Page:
Category Archives: Chief Counsel’s Office

YAD Staff Recognized for their Efforts Fighting Racism Across the State

It is my pleasure to share with everyone the news that three staff members from YAD will receive awards at the Annual Juvenile Detention Alternative Initiative (JDAI) Awards Breakfast on September 20, 2018 (see attached flyer).  JDAI is a national juvenile justice initiative that focuses on reducing the unnecessary and harmful use of secure detention for juveniles.  It has a special focus on reducing racial and ethnic disparities in the juvenile justice population.  Dozens of YAD staff members and private attorneys participate in JDAI activities on a regular basis. Continue reading

Boston Globe Op Ed

CPCS Chief Counsel Anthony Benedetti coauthored an Op Ed for the Boston Globe with
Dr. Laurie Guidry, chair of the Public Policy Committee for the Massachusetts Association for the Treatment of Sexual Abusers (MATSA).  The Op Ed, “Changing Sex Offender Law Needs to Be Evidence-Based”, opposes the Governor’s legislative response to the proposed release of Wayne Chapman.  Two examiners found Chapman no longer sexually dangerous after having spent 40 years in custody, serving a lengthy prison sentence followed by sexually dangerous person civil commitment.  The Globe posted the Op Ed on July 9, 2018, online.  To read it visit:  https://www.bostonglobe.com/opinion/2018/07/09/changing-sex-offender-law-needs-evidence-based/495OLMLwZHlpu4rTUDH4RP/story.html.

The Berkshire Eagle – Attorney Richard LeBlanc

The Berkshire Eagle
Monday, June 11, 2018 9:51 am

STEPHANIE ZOLLSHAN — THE BERKSHIRE EAGLE
Attorney Richard LeBlanc of Pittsfield has received the Edward Duggan Award from the state Commission of Public Counseling Services for his work as a public defender in the Berkshires. Tuesday, May 22, 2018.

“It’s all I ever wanted to do”: A love of the law led Richard LeBlanc to become a public defender. Now, he’s being honored for his “zealous advocacy.”

Attorney Richard LeBlanc of Pittsfield has represented countless clients facing long odds in Berkshire courtrooms. Including two of the most notorious defendants in county history, Lewis Lent and Wayne Lo.

PITTSFIELD — Richard LeBlanc’s mother loved novels that were written by mystery writers.
They included books by Erle Stanley Gardner, who created Perry Mason, a Los Angeles defense attorney who fought long odds trying to clear his clients from seemingly insurmountable situations.  Mason’s exploits became the subject of one of the most beloved and long running crime dramas in television history. LeBlanc’s whole family were big fans of the show; Rick especially liked the way it contained realistic interpretations of the law.

“The law was right down the line,” said LeBlanc, a Pittsfield native who graduated from Taconic High School in 1971. “It just fascinated me the way the whole thing worked.”
Fast forward several years. LeBlanc turned his love for Mason into a love for the law into a career as a public defender — “it’s all I ever wanted to do” — where he’s often found himself representing clients facing the same situations that his television alter ego was up against. He’s represented two of Berkshire County’s most notorious defendants, convicted child serial killer Lewis Lent, and convicted school shooter Wayne Lo. Continue reading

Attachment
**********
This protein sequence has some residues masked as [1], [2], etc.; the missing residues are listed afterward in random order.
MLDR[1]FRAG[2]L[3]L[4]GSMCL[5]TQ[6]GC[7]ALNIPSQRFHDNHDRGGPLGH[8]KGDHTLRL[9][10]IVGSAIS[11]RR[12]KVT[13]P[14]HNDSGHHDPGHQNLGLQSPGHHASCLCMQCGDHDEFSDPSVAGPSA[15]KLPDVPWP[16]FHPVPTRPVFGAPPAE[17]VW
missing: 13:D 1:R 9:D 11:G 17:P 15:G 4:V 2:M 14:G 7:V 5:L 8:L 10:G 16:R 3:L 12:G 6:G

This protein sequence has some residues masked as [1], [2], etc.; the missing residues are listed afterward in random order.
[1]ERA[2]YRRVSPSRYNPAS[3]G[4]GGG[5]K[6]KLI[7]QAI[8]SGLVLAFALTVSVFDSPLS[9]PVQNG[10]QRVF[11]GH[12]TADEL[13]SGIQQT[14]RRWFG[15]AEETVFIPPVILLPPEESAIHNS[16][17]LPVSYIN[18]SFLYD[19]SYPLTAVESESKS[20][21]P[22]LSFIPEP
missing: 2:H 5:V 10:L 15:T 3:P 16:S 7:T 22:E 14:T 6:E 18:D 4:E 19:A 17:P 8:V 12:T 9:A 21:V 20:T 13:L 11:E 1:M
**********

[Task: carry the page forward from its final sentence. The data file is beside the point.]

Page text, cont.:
MBA and CPCS Issued Statement on Judicial Independence

CPCS and the Mass Bar issued a joint statement on Friday, June 8, 2018, responding to those calling for the removal of Judge Timothy Q. Feeley.  CPCS and the Mass Bar warn that removing a judge because he or she made an unpopular decision would threaten the independence of the Judiciary.  See statement below or view statement at the following link:  MBA/CPCS Statement

FOR IMMEDIATE RELEASE: June 8, 2018

CONTACTS: MBA: Kelsey Sadoff (617) 338-0680; Cameron Woodcock / (617) 338-0675; CPCS General Counsel Lisa Hewitt (617) 910-5717

Mass. Bar Association and CPCS Warn Removal of Judge
Would Threaten Judicial Independence

BOSTON, Mass. —Massachusetts Bar Association President Christopher P. Sullivan and Committee for Public Counsel Services Chief Counsel Anthony J. Benedetti release the following statement in opposition to calls for the removal of Superior Court Judge Timothy Q. Feeley:

The recent uproar related to Judge Timothy Q. Feeley’s lawful sentencing of convicted drug dealer Manuel Soto-Vittini illustrates the absolute importance of preserving an independent judiciary. As the public outcry increases, facts get distorted, and misinformation travels faster than it can be corrected. Continue reading

Press Release

In response to call for the removal of Judge Timothy Feeley, CPCS and the MBA issued a joint statement in support of the Judge and highlighting the importance of an independent and impartial judiciary.  See statement below:

CPCS and MBA: Support Impartial Courts

– Agree Attacks against Judge Feeley Detrimental to Fair Judiciary –

  Boston – In support of fair and impartial courts, the Committee for Public Counsel Services, joined by the Massachusetts Bar Association, today released a statement about efforts by some who are calling to remove Judge Timothy Feeley because of a recent sentencing decision.

“Our forefathers were careful in crafting both our nation’s tenets and in Article 29 of the Bill of Rights of the Massachusetts Constitution. If we begin to remove judges because we don’t like their decisions, then we begin to undermine our judicial system and the judicial impartiality that is so vital in maintaining a fair judiciary,” said Anthony J. Benedetti, chief counsel for the Committee for Public Counsel Services.

“An independent judiciary is a cornerstone upon which this country was founded. Our citizens are entitled to no less than a free and independent judiciary bound by the rule of law and not the vagaries of public opinion and political consequence,” said Christopher P. Sullivan, president of the Massachusetts Bar Association. “Individual attacks and overly broad intrusions will have a chilling effect on the judiciary and will erode public confidence in the judicial system,” said Sullivan.

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CPCS Brings Gideon to the State House